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If you are shopping for a mortgage or personal loan, you may have seen the terms “interest rates” and “APR,” or Annual Percentage Rate.

Many people think that APR is the same as interest rate, and the terms often seem to be used interchangeably. While these terms are related, they are not exactly the same. Knowing the difference will help you make a wise decision when considering whether a mortgage or other loan fits into your budget.

This article explains the difference between APR and interest rate. With this information, you will be able to compare lenders and choose affordable loans that will help you reach your financial goals.

What is interest rate?

Simply put, interest rate is the percentage you pay to borrow the principal amount of your loan on an annual basis. The interest rate applies to the life of the loan, from the day it’s borrowed to the day it’s paid off.

Interest rates come in two varieties: fixed or variable. As the name suggests, a fixed interest rate stays the same throughout the life of your loan. With a fixed-rate loan, you always know exactly how much you owe every month and can better plan for each payment.

Variable interest rates are tied to a benchmark rate, like the prime rate. The prime rate can change periodically, depending on decisions by the Federal Reserve. Because of that, interest rates on loans may go up or down when the Fed moves to change its rate. A variable-rate loan creates some uncertainty about how much you will owe on your loan in the future.

What is APR?

As discussed above, an interest rate is what lenders charge for a loan. APR, which stands for annual percentage rate, is the total price of the loan expressed as a percentage. In addition to the interest rate, the APR includes other borrowing costs like lender fees.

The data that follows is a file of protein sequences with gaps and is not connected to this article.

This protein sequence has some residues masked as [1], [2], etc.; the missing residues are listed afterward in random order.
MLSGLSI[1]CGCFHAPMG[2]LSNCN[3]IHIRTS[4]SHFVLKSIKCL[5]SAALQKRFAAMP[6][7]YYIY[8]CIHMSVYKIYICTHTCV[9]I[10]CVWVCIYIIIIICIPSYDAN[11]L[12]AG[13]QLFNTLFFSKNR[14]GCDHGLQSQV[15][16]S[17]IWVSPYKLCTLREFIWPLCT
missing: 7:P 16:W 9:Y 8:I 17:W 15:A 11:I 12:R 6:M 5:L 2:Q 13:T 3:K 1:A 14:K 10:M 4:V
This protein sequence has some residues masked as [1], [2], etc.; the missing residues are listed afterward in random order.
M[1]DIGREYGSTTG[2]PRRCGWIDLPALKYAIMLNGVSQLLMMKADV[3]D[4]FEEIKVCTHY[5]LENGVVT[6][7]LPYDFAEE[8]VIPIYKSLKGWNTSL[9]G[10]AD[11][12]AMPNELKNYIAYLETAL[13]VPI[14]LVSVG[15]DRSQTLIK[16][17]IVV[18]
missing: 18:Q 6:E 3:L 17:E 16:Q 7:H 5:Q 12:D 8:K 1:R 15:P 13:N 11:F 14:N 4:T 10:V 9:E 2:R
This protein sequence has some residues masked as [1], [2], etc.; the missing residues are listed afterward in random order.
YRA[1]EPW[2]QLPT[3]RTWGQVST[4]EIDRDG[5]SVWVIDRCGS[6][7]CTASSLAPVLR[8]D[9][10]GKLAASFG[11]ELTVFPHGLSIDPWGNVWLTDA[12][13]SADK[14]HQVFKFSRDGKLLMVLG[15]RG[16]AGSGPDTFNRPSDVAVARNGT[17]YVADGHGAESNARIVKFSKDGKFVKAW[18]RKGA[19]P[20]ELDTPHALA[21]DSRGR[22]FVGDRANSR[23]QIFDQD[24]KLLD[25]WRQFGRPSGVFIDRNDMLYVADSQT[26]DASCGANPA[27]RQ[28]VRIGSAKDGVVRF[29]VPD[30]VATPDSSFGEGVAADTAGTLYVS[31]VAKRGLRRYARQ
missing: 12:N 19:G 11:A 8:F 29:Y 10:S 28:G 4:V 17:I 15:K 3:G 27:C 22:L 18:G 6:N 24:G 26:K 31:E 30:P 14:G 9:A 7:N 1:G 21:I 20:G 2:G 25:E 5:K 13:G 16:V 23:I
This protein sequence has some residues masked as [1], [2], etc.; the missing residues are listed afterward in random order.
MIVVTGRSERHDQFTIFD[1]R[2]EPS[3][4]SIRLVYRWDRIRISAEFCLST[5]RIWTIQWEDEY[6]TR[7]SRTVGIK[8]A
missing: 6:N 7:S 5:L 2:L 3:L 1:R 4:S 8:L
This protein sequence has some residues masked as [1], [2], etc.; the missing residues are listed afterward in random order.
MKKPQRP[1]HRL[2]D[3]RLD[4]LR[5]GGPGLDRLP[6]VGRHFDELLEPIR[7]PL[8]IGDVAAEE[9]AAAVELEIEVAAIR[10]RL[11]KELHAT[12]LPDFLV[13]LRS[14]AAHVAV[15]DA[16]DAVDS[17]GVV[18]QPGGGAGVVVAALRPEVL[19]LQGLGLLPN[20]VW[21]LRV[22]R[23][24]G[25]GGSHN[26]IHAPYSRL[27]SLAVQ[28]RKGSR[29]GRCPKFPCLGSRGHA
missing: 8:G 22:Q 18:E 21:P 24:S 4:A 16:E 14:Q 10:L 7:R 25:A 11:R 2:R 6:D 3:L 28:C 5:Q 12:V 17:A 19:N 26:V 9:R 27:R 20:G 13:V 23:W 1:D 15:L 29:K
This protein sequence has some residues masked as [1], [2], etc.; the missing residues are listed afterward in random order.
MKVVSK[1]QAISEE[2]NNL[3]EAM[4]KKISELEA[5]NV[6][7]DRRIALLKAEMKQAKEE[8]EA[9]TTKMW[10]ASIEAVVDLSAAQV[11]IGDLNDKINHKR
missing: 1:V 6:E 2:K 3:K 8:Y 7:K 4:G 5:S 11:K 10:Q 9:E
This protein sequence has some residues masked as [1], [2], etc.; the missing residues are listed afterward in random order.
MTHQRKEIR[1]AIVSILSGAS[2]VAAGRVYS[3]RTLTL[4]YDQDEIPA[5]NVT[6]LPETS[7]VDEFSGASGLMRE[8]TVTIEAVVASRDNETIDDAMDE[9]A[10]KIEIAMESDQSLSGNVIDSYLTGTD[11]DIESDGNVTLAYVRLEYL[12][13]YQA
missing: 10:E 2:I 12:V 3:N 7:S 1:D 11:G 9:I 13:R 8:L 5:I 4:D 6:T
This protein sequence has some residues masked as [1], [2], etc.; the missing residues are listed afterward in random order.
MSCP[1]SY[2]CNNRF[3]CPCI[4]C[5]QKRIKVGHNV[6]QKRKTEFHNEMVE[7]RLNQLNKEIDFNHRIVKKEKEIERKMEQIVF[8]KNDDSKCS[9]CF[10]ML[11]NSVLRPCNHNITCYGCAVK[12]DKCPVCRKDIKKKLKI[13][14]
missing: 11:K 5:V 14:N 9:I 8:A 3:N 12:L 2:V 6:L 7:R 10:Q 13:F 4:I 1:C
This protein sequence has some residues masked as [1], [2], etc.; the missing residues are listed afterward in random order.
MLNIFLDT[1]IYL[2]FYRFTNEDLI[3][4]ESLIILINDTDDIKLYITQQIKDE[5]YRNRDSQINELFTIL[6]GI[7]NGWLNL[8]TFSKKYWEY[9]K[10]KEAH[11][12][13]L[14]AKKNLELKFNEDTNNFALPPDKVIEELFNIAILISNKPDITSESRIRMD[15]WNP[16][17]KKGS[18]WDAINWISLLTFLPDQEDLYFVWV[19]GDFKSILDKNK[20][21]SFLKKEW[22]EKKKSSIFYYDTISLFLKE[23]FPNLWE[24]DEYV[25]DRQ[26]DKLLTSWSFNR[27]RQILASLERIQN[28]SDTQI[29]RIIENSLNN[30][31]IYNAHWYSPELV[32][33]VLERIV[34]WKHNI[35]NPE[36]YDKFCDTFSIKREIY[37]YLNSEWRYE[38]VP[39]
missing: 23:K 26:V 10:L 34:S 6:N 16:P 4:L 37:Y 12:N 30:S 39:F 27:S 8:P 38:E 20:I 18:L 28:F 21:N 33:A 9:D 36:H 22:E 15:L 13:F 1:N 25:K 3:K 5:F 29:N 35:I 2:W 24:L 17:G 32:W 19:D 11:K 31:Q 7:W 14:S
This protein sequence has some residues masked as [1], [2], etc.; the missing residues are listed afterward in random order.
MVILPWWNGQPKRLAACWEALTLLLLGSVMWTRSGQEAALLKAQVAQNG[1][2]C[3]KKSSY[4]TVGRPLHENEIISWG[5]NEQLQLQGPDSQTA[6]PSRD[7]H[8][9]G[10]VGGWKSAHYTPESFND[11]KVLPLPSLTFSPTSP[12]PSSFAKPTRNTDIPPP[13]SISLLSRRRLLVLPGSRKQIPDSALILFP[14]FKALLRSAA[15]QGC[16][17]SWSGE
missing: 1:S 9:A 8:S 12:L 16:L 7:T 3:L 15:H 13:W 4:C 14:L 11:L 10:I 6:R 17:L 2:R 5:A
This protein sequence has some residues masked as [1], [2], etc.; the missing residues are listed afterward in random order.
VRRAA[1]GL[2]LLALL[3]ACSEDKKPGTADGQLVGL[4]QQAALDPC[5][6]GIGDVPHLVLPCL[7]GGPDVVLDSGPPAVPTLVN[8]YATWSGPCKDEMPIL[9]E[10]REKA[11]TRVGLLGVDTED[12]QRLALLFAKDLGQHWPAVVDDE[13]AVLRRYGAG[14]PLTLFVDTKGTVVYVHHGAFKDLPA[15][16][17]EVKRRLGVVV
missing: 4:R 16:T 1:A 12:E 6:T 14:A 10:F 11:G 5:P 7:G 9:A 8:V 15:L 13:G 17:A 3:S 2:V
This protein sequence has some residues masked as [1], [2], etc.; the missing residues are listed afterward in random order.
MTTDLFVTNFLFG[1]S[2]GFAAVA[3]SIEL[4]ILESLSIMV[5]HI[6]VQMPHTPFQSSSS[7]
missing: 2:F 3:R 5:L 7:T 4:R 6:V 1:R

APR and interest rate should be the same for loans that don’t charge fees. But when a loan also has origination fees and closing costs, the APR will be higher.

The Truth in Lending Act (TILA) requires lenders to explain both the interest rate and APR you will pay for your mortgage or loan. Look for this information on the Loan Estimate and in the Closing Disclosure.

Why do you need to understand both APR and interest rate?

Borrowers tend to seek the lowest interest rate when they are shopping for a mortgage or loan. But that may not give you a full picture of the amount of money you will owe.

The stated interest rate calculates only the cost of borrowing the principal. APR is actually a better reflection of the total lifetime cost of the loan, because it includes the base interest rate plus other expenses and fees.

A loan with a lower interest rate may not always be the cheapest option if you must also pay fees. These fees add up, so you will owe more over the life of your loan.

For example, let’s say you wanted to take out a $15,000 loan to be repaid over 72 months. If the loan has a 7.99% interest rate and does not charge any origination fees, the APR would also be 7.99%. In this case, the total cost of the loan would be $18,931.